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After minor changes, advocates are confident a bill requiring adequate shelter for dogs can avoid another Gov. Greg Abbott veto

Last updated on October 5, 2021

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By James Pollard, The Texas Tribune

Oct. 5, 2021

After minor changes, advocates are confident a bill requiring adequate shelter for dogs can avoid another Gov. Greg Abbott veto” was first published by The Texas Tribune, a nonprofit, nonpartisan media organization that informs Texans — and engages with them — about public policy, politics, government and statewide issues.

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Texas law requires people to provide their dogs with adequate shelter from extreme weather. But when the Texas Humane Legislation Network in 2015 asked about 1,000 cities for a list of prosecutions under the law from the previous two years, not a single ticket got returned, according to executive director Shelby Bobosky.

Animal advocates say the lack of enforcement is the result of the flawed existing statute, which requires owners be given a 24 hours’ notice to correct any illegal treatment.

For the past six years, the nonprofit, which lobbies in support of animal rights, has pushed for legislation that would allow for more strict enforcement of the laws governing the proper tethering of dogs. The group thought it had succeeded in May when the Legislature approved such a measure. But Gov. Greg Abbott shocked many by vetoing the bill soon after.

This month, with the issue back on the governor’s agenda, lawmakers are pressing forward in hopes of achieving the goal once again. There’s little difference between Senate Bill 5, the bill introduced during the third special session, and the one Abbott vetoed in June. The new proposal, like its predecessor, would amend the health and safety code to make the unlawful restraint of a dog a criminal offense — and more clearly outline proper treatment.

In vetoing the original bill, Abbott said existing state laws already protected dogs by outlawing animal cruelty. Texas, he said at the time, is no place for “micro-managing” and “over-criminalization.”

The original bill “would compel every dog owner, on pain of criminal penalties, to monitor things like the tailoring of the dog’s collar, the time the dog spends in the bed of a truck, and the ratio of tether-to-dog length, as measured from the tip of the nose to the base of the tail,” Abbott said in his statement. The governor’s office did not respond to a request for comment for this story.

The Texas Humane Legislation Network was “shocked and disappointed” by the veto, Bobosky said, noting the bill’s bipartisan support. She added that the group owes the issue’s return this session to the Texans and legislators who voiced their opposition to the governor’s move. The new version has already passed in the Senate and will be considered in a hearing in the House on Tuesday.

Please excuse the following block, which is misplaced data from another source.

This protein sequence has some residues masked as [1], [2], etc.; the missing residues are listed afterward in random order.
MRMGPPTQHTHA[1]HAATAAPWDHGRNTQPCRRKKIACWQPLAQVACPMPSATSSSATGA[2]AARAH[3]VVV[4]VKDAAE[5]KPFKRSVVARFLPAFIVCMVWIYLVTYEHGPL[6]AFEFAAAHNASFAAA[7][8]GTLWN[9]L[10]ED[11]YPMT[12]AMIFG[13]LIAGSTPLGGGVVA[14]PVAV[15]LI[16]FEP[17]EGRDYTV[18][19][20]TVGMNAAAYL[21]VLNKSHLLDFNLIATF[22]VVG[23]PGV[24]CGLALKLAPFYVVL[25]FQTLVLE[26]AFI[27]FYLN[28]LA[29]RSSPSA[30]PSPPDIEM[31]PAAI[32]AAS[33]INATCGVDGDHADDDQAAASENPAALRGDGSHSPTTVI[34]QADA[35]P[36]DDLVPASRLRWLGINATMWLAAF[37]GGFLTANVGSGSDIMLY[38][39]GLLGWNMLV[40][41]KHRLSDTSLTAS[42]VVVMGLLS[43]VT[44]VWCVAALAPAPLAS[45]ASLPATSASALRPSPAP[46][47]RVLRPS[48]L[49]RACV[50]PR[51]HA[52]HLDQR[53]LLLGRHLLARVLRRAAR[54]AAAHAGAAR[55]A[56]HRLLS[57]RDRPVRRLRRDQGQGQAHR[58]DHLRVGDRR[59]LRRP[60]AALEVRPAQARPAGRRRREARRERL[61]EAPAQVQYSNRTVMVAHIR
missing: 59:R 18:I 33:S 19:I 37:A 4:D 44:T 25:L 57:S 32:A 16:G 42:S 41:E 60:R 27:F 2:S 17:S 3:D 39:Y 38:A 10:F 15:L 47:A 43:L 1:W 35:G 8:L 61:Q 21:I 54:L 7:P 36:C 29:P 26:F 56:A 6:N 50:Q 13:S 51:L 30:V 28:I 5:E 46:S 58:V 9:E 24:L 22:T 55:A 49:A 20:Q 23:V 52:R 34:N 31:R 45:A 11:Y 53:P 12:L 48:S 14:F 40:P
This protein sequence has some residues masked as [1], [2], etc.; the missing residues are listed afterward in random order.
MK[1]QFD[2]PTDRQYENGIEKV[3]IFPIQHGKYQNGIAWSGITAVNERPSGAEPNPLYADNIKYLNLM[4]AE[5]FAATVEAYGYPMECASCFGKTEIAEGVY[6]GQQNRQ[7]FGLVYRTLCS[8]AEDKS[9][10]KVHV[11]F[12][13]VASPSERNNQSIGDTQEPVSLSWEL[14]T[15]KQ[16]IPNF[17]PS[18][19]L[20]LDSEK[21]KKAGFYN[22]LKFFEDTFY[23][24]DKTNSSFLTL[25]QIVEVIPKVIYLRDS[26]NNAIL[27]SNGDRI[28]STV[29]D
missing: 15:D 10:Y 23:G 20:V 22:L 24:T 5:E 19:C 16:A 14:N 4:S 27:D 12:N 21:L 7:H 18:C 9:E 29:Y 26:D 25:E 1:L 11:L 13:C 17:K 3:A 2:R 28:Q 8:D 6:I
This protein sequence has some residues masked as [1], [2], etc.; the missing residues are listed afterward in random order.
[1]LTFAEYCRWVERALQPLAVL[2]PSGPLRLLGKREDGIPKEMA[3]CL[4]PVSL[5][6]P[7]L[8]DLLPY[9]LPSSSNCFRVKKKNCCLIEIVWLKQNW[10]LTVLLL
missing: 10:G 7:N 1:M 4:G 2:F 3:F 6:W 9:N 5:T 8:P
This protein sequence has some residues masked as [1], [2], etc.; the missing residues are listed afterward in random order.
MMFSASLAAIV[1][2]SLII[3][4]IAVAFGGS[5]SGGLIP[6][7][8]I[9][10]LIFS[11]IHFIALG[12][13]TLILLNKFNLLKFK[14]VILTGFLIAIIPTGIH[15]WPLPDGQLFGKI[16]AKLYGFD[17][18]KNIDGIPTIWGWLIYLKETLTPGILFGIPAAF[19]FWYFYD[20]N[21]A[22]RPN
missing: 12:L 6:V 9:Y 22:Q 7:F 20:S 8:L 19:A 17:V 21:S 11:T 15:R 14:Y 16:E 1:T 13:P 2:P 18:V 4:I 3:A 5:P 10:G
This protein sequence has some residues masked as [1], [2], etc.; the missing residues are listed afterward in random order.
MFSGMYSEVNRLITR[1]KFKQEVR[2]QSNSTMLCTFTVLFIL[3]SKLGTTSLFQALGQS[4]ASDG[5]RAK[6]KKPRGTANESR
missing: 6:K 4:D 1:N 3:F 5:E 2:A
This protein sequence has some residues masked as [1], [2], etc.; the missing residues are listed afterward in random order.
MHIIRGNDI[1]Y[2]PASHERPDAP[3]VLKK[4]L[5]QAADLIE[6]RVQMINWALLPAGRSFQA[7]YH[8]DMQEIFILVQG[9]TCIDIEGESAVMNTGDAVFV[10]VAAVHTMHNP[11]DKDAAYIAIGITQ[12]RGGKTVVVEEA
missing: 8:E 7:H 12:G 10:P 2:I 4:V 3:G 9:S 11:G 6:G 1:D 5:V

“If there was no outcry … it would still be something that we’d be planning on working on next legislative session,” said Jamey Cantrell, president of the Texas Animal Control Association. “But collectively, the Texans that did come through and make their voices heard, they’re the ones who are really responsible for where we’re at right now.”

While Abbott previously said existing animal cruelty laws were sufficient, Cantrell emphasized that the current law regarding tethers is unenforceable.

The bill’s author, state Sen. Eddie Lucio Jr., D-Brownsville, said the changes were “minor” accommodations to the veto that “clean up the statute.”

“I’m just pleased that we were able to move the bill forward,” said Lucio, who has seven dogs. “I hope that this will give a lot of dogs a new way of life.”

Both versions ban the use of chains or heavy weights to restrain dogs. They both require that tethered dogs have access to shelter from certain weather. They both require that collars be made of “material specifically designed to be placed around the neck of a dog.” And both allow exceptions for activities like herding, shepherding, agricultural work and hunting.

But the new bill uses different language in certain sections, changes made “in coordination with the governor’s office” that “do not affect the purpose of the bill,” Bobosky said.

The new bill declines to specify which materials must make up the dog collar. It says shelters must protect dogs from “inclement weather,” which includes “rain, hail, sleet, snow, high winds, extreme low temperatures, or extreme high temperatures.” And it adds the word “reasonably” when describing the amount of time a dog could be left unattended in an open-air truck bed.

While the changes loosen the language around the collar’s tailoring and time spent in a truck bed, the new bill still requires the restraint be no shorter than five times the length of the dog.

The Texas Animal Control Association has been lobbying for this bill for several sessions, Cantrell said. He’s seen its ideas work in Plano, where he serves as the animal services manager. Before the city outlawed the use of tethers as permanent restraint, he said the issue arose “all the time,” with ill-fitting collars and heavy chains sometimes cutting into dogs’ skin.

Since 2014, the Texas Humane Legislation Network has heard from police officers, sheltering professionals and animal advocates — all saying the law needs fixing. After all that time, Bobosky said, the group is “cautiously optimistic” the bill will become law.

“We need to have some basic standards in place for dogs who permanently live outside, Bobosky said. “As we saw with the February storm, many dogs perished — which was totally unnecessary — because there is no definition of adequate shelter.”

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